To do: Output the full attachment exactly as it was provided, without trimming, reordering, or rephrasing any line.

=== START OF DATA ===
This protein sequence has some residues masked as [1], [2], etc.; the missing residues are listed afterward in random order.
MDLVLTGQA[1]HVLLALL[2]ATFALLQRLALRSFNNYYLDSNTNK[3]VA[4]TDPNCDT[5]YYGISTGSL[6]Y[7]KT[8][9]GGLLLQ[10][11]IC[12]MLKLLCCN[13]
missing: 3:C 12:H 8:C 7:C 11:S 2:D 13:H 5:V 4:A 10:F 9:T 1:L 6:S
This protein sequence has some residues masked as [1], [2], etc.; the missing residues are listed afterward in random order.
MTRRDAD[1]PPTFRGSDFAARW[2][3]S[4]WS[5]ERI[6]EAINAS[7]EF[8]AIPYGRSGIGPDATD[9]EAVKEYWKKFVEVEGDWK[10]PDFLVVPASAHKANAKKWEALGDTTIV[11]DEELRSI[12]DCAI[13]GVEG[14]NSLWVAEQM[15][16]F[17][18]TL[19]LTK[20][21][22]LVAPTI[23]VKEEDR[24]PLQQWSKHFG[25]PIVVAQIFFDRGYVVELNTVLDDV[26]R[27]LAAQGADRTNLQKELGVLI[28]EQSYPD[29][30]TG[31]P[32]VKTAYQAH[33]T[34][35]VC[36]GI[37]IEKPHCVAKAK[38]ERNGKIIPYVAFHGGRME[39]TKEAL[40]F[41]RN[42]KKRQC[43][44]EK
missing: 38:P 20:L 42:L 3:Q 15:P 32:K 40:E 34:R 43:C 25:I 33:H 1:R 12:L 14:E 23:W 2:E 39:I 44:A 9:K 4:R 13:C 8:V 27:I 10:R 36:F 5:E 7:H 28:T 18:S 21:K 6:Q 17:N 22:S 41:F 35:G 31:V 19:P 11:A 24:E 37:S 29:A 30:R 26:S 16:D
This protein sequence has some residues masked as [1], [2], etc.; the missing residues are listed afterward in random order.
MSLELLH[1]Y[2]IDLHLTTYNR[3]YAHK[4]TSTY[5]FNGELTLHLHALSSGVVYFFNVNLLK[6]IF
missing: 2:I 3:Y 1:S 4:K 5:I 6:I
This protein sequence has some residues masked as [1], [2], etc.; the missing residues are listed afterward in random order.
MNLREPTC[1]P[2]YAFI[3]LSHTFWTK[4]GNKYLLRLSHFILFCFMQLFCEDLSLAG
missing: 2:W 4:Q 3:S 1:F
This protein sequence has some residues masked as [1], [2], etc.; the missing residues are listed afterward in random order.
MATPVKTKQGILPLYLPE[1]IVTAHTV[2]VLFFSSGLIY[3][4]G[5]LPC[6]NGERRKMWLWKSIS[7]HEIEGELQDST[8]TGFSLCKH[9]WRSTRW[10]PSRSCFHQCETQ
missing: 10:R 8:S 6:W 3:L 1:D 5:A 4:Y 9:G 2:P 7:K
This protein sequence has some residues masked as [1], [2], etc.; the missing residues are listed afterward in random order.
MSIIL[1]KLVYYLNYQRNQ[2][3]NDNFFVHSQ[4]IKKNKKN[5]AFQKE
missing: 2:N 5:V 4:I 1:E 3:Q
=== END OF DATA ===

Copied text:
This protein sequence has some residues masked as [1], [2], etc.; the missing residues are listed afterward in random order.
MDLVLTGQA[1]HVLLALL[2]ATFALLQRLALRSFNNYYLDSNTNK[3]VA[4]TDPNCDT[5]YYGISTGSL[6]Y[7]KT[8][9]GGLLLQ[10][11]IC[12]MLKLLCCN[13]
missing: 3:C 12:H 8:C 7:C 11:S 2:D 13:H 5:V 4:A 10:F 9:T 1:L 6:S
This protein sequence has some residues masked as [1], [2], etc.; the missing residues are listed afterward in random order.
MTRRDAD[1]PPTFRGSDFAARW[2][3]S[4]WS[5]ERI[6]EAINAS[7]EF[8]AIPYGRSGIGPDATD[9]EAVKEYWKKFVEVEGDWK[10]PDFLVVPASAHKANAKKWEALGDTTIV[11]DEELRSI[12]DCAI[13]GVEG[14]NSLWVAEQM[15][16]F[17][18]TL[19]LTK[20][21][22]LVAPTI[23]VKEEDR[24]PLQQWSKHFG[25]PIVVAQIFFDRGYVVELNTVLDDV[26]R[27]LAAQGADRTNLQKELGVLI[28]EQSYPD[29][30]TG[31]P[32]VKTAYQAH[33]T[34][35]VC[36]GI[37]IEKPHCVAKAK[38]ERNGKIIPYVAFHGGRME[39]TKEAL[40]F[41]RN[42]KKRQC[43][44]EK
missing: 38:P 20:L 42:L 3:Q 15:P 32:K 40:E 34:R 43:C 25:I 33:H 1:R 12:L 14:E 23:W 2:E 39:I 44:A 9:K 4:R 13:C 8:V 27:I 10:R 36:F 5:E 7:H 28:T 18:S 21:K 6:Q 17:N 22:S 41:F 35:G 31:V 19:P 11:A 24:E 37:S 29:A 30:R 26:S 16:D
This protein sequence has some residues masked as [1], [2], etc.; the missing residues are listed afterward in random order.
MSLELLH[1]Y[2]IDLHLTTYNR[3]YAHK[4]TSTY[5]FNGELTLHLHALSSGVVYFFNVNLLK[6]IF
missing: 2:I 3:Y 1:S 4:K 5:I 6:I
This protein sequence has some residues masked as [1], [2], etc.; the missing residues are listed afterward in random order.
MNLREPTC[1]P[2]YAFI[3]LSHTFWTK[4]GNKYLLRLSHFILFCFMQLFCEDLSLAG
missing: 2:W 4:Q 3:S 1:F
This protein sequence has some residues masked as [1], [2], etc.; the missing residues are listed afterward in random order.
MATPVKTKQGILPLYLPE[1]IVTAHTV[2]VLFFSSGLIY[3][4]G[5]LPC[6]NGERRKMWLWKSIS[7]HEIEGELQDST[8]TGFSLCKH[9]WRSTRW[10]PSRSCFHQCETQ
missing: 10:R 8:S 6:W 3:L 1:D 5:A 4:Y 9:G 2:P 7:K
This protein sequence has some residues masked as [1], [2], etc.; the missing residues are listed afterward in random order.
MSIIL[1]KLVYYLNYQRNQ[2][3]NDNFFVHSQ[4]IKKNKKN[5]AFQKE
missing: 2:N 5:V 4:I 1:E 3:Q